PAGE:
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back to article EMF notches up another health-scare

Armed with one small study and a wire-service media release, a group from the Kaiser Permanente Division of Research has frightened the living daylights out of half the western world with the claim that exposing pregnant women to “everyday household items” can lead to an increased risk of their children developing asthma. The …

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Title

Someone looking for large quantities of cash in the form of research grants methinks.

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Joke

Pfft

EMF? That's so 10 years ago! Chemtrails are where it's now, baby, chemtrails.

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David Icke.

Just go to his website, you can read all about Chemtrails and other amazing things you never knew about the world.

When I say world, I mean their own little one, inside their heads.

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I thought it was...

...farting termites we were meant to be afraid of this week

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wim

run for the hills

soon someone will release a study that all people who lead lives die.

What can we do about that ?

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Coat

Oh, come on, it's obvious

The reason there are more asthmatics about today is simple: Salbutamol.

Not so long ago, an asthma attack could have been fatal. Nowadays, a few quick puffs of an inhaler can get you breathing (no qualifying adverb required) again. So the genes responsible for asthma can propagate. Salbutamol was invented about 2 human generations ago. You do the maths .....

Mine's the one with the Ventolin in the pocket.

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Silver badge

I think KP missed the real point.

When the weak survive, this is what civilization* allows, KP makes more money. What did you expect them to report?

Eventually, civilization will collapse.

* protecting the weak from the strong

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Simple

You need 95% certainty to have a statistical result so:

1. gather the EMF data

2. gather statistics on 30 health disorders

3. look for the false positive

4. report the false positive and don't mention any of the other statistics you investigated.

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Re: Simple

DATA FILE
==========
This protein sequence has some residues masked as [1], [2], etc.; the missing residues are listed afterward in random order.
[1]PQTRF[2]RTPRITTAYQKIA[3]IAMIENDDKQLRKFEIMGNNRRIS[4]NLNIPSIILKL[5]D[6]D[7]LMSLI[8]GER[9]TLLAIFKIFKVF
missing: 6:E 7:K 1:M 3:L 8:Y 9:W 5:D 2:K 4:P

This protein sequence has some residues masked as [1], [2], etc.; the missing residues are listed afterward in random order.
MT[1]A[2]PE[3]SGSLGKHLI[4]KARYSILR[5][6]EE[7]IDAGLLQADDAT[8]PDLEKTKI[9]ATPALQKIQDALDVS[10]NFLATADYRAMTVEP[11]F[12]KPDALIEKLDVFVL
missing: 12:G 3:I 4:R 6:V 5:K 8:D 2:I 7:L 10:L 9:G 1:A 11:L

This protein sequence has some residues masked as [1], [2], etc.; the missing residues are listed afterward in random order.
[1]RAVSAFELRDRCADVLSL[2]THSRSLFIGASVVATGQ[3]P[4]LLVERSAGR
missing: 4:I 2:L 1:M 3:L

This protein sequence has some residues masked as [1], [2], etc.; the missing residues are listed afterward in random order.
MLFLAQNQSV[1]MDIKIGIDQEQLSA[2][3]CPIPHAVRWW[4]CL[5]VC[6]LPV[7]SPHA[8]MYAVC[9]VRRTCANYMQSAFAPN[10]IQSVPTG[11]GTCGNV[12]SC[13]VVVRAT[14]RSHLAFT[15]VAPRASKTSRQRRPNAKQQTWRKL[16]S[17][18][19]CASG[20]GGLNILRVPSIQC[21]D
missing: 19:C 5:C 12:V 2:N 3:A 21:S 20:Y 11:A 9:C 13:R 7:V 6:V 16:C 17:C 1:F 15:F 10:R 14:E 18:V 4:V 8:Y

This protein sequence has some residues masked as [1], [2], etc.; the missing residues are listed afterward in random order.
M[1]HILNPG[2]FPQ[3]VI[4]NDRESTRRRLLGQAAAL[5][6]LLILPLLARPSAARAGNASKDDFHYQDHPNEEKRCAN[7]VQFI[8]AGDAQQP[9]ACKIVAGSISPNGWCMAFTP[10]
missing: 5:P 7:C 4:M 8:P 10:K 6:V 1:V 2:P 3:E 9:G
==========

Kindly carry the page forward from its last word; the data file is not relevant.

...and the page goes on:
Sad to say, but this is *exactly* how health scares work.

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Happy

EMF causing health scares *again*?

It's unbelievable.

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Anonymous Coward

that's soooo last

century

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Stop

No engineers consulted then?

As you note :-

'to carry out the study, the researchers fitted a dosimeter to around 800 pregnant women, measured their exposure to electromagnetic fields between 40 Hz and 800 Hz for a period of 24 hours' and that 'the original data was, in fact, collected for a study published in 2001 that asserted a link between EMF exposure particularly to strong fields and miscarriage', together with 'the authors of 'Maternal exposure to magnetic fields during pregnancy in relation to the risk of asthma in offspring', published in the Archive of Pediatrics and Adolescent Medicine, are also keen to associate their work with the dangers of radiofrequency exposure'

IMHO, quite apart from falling foul of the correlation equals causation fallacy, the researchers obviously have little to no understanding of physics and RF engineering. I would contend that: the majority of radio frequencies are somewhat considerably higher in wavelength than 800 Hz, at least those that anyone would be exposed to in any significant proportion in daily life. e.g GSM cellular networks at 900 MHz, PCN at 1.8 GHz, terrestrial TV at around 500 MHz and Wi-Fi at 2.4 GHz.

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Anonymous Coward

Not the same crowd

It's because those are the lobby against high-voltage lines near homes, not against RF emitters.

So they're fine with high-frequency, low-voltage fields (which is the current fashionable scare), but not with low-frequency, high-voltage ones (which was fashionable 10 years ago).

You need to pay close attention when dealing with the crowd-against-stuff ;-)

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Facepalm

RE Not the same crowd

So there are in-fact two factions in this tirade against sanity!!!??

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Facepalm

@Anonymous Coward -- Correct, and I'll bet...

"You need to pay close attention when dealing with the crowd-against-stuff ;-)"

...And I'll bet ten quid to a brick the crowd-against-stuff are still contentedly and blissfully addicted to their smart phones.

EMR be-damned. As we'd expect with this mob, hypocrisy and smart phone addiction take precedence.

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Coat

As seen on TV

This cropped up in Gavin and Stacey. It was the episode where Pam was with a bunch of Essex locals protesting against the erection of a new mobile phone mast, and complaining because she couldn't get a decent signal. May have been series 2 episode 6, but I haven't got my DVDs to hand.

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science = farce

Would someone pls calculate the odds of newborns getting asthma when their moms are goofy enough to participate in scam studies like this? Seems inevitable to me.

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Angel

Pooter geeks so magnafluxed they can't think straight any more!